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Call for more discussions on electronic cigarettes

| April 7, 2015

Health authorities in South Korea have concluded that vaping electronic cigarettes is not safe, according to a story in The Korea Times.

The National Evidence-based Healthcare Collaborating Agency, which is under the wing of the Ministry of Health and Welfare, said Monday that electronic cigarettes contained carcinogenic substances, though it conceded that the amounts of those substances might be lower than those in traditional cigarettes.

‘Some studies also show e-cigarettes can contain harmful materials that do not exist in ordinary cigarettes, such as phthalate,’ it said.

‘Also, when the users control the amount of nicotine solution, it is difficult to predict how much nicotine the people consume. So we can’t say that e-cigarettes are safe from nicotine exposure.’

The agency said it had received help from 11 ‘experts’ who took part in an agency discussion in February.

The agency further said that there were not enough medical grounds to claim that electronic cigarettes were able to help people to quit smoking, and that it was ‘improper’ to advertise the devices as quit-smoking aids.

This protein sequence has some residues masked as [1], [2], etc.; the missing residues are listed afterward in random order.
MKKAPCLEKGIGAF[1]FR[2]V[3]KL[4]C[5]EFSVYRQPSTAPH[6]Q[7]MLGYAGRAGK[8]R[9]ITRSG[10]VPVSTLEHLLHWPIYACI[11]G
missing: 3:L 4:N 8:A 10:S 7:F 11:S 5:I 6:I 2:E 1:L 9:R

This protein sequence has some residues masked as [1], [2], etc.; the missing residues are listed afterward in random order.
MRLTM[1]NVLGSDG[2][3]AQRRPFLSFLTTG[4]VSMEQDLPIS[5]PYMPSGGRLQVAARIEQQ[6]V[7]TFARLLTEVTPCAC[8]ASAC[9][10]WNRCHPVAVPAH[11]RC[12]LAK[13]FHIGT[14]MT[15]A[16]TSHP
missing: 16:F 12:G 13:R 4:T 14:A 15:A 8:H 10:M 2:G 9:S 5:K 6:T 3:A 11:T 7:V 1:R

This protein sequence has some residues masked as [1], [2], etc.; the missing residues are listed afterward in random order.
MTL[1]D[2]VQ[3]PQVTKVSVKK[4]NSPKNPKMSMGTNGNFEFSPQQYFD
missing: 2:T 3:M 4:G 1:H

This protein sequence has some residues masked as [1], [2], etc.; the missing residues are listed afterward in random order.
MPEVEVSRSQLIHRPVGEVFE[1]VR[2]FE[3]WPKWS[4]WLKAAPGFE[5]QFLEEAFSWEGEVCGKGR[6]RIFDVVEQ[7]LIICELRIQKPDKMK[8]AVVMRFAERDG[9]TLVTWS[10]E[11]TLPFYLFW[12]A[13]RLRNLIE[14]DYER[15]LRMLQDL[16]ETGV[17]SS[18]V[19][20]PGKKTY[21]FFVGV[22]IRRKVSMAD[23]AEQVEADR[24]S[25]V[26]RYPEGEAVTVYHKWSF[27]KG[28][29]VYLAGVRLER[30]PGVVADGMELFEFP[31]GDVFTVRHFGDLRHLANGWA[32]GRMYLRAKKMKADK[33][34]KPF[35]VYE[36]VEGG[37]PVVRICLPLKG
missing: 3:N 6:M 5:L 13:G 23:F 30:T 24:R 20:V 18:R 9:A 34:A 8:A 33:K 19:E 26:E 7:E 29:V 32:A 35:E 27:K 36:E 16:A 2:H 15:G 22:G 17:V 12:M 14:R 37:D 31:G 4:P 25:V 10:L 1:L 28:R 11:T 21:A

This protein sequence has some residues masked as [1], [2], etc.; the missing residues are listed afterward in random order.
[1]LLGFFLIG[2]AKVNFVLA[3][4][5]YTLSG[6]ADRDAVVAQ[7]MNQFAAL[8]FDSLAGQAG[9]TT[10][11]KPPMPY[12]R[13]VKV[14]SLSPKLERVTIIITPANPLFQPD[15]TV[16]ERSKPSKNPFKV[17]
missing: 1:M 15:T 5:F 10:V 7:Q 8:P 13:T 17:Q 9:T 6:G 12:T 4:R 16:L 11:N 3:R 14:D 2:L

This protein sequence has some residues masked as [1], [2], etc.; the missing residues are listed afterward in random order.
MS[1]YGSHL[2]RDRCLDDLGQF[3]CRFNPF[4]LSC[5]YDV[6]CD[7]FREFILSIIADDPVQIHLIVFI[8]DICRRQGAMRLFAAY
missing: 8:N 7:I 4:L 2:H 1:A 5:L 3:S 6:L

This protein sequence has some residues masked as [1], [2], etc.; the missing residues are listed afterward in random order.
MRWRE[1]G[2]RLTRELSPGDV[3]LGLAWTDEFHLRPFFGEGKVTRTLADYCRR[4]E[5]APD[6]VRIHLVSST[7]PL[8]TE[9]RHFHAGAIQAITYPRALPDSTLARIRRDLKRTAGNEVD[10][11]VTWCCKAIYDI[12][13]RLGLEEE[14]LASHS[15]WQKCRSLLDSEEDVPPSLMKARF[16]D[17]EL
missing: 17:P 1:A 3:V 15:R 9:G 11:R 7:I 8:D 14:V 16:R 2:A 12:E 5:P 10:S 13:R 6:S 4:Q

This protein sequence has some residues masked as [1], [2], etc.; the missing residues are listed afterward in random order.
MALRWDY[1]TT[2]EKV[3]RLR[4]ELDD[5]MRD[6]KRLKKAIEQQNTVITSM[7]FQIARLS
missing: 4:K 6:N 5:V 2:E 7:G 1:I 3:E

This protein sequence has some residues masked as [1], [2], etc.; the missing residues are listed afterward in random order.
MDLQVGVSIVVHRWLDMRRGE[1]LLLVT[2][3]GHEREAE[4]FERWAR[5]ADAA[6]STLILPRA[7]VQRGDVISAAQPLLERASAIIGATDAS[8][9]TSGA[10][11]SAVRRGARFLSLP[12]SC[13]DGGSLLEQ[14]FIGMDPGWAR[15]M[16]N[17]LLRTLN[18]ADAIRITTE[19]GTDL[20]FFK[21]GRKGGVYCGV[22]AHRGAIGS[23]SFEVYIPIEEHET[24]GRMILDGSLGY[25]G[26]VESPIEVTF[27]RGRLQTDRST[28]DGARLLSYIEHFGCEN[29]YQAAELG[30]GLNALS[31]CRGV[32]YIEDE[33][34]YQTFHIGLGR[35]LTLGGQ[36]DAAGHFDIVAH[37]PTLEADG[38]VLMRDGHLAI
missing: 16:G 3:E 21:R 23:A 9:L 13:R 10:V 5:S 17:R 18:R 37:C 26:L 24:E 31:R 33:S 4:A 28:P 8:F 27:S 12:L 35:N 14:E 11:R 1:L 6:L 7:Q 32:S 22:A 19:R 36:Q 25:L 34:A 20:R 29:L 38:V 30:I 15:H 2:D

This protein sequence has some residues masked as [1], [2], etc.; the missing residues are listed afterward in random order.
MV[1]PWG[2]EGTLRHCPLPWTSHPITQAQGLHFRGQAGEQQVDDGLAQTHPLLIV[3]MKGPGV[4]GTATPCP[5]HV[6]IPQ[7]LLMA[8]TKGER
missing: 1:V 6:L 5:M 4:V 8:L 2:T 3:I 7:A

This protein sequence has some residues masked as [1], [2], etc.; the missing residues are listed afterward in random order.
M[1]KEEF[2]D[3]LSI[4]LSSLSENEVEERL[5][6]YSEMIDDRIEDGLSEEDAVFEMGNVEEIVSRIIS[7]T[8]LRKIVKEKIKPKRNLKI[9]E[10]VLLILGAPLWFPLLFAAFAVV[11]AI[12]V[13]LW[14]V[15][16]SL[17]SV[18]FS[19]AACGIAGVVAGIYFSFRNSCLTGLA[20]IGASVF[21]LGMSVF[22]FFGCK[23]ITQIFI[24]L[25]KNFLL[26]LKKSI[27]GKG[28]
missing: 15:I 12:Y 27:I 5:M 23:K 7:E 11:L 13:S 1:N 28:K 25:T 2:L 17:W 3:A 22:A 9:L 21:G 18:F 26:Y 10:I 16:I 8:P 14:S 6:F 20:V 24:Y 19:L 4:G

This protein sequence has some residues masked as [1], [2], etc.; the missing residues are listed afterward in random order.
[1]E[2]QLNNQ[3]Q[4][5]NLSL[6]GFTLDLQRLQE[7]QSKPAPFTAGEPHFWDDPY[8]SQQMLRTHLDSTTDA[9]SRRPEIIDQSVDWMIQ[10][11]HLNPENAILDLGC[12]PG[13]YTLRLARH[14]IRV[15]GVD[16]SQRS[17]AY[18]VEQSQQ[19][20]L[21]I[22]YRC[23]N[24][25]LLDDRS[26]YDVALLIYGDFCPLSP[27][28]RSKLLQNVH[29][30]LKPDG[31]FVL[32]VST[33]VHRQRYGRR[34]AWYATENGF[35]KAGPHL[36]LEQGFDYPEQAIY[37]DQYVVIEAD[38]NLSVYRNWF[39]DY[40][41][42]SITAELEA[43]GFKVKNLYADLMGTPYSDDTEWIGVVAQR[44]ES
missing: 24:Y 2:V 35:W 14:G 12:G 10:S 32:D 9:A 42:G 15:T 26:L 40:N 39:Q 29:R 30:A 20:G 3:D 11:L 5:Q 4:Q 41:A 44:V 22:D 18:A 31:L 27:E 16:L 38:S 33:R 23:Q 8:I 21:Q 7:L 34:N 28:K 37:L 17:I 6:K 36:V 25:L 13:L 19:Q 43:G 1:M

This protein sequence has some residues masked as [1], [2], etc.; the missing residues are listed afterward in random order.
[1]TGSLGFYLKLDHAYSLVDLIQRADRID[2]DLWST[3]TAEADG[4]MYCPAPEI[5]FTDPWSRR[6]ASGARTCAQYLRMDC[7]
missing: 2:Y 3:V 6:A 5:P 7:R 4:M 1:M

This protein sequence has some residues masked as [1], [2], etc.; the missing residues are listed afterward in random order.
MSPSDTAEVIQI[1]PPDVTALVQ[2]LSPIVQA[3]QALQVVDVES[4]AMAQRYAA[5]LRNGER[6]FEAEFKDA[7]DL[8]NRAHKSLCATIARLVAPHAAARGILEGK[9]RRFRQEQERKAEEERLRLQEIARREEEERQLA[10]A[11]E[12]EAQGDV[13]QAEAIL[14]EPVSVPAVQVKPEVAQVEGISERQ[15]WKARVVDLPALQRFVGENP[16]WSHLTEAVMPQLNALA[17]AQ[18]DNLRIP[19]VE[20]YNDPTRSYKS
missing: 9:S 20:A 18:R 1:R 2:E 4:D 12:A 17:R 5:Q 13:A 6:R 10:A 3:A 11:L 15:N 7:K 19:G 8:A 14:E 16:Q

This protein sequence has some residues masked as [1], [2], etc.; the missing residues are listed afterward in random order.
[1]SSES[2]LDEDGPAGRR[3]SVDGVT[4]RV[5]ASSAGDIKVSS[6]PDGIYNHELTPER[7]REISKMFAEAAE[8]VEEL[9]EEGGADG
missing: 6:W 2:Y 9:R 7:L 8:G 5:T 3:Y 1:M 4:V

There was a call for more discussions so as to prepare regulations on electronic cigarettes: such as on the level of a nicotine solution’s concentration and on the kinds of permitted additives.

“The nation needs more studies about the reality of e-cigarette use, its safety and effect in quitting or reducing smoking,’ the agency reportedly said.

“But such studies will have to exclude commercially interested parties.”

AOI complying with stock exchange listing standards

| April 7, 2015

Alliance One International said on Thursday that it had received notice on April 1 from the New York Stock Exchange (NYSE) that it had regained compliance with the NYSE’s continued listing standards.

AOI had come back into compliance because the average closing share price of its common stock for the 30 trading days ended March 31 and the closing price of its common stock on March 31 had exceeded $1.00.

AOI said it would continue to monitor its ongoing compliance with the NYSE’s continued listing standards.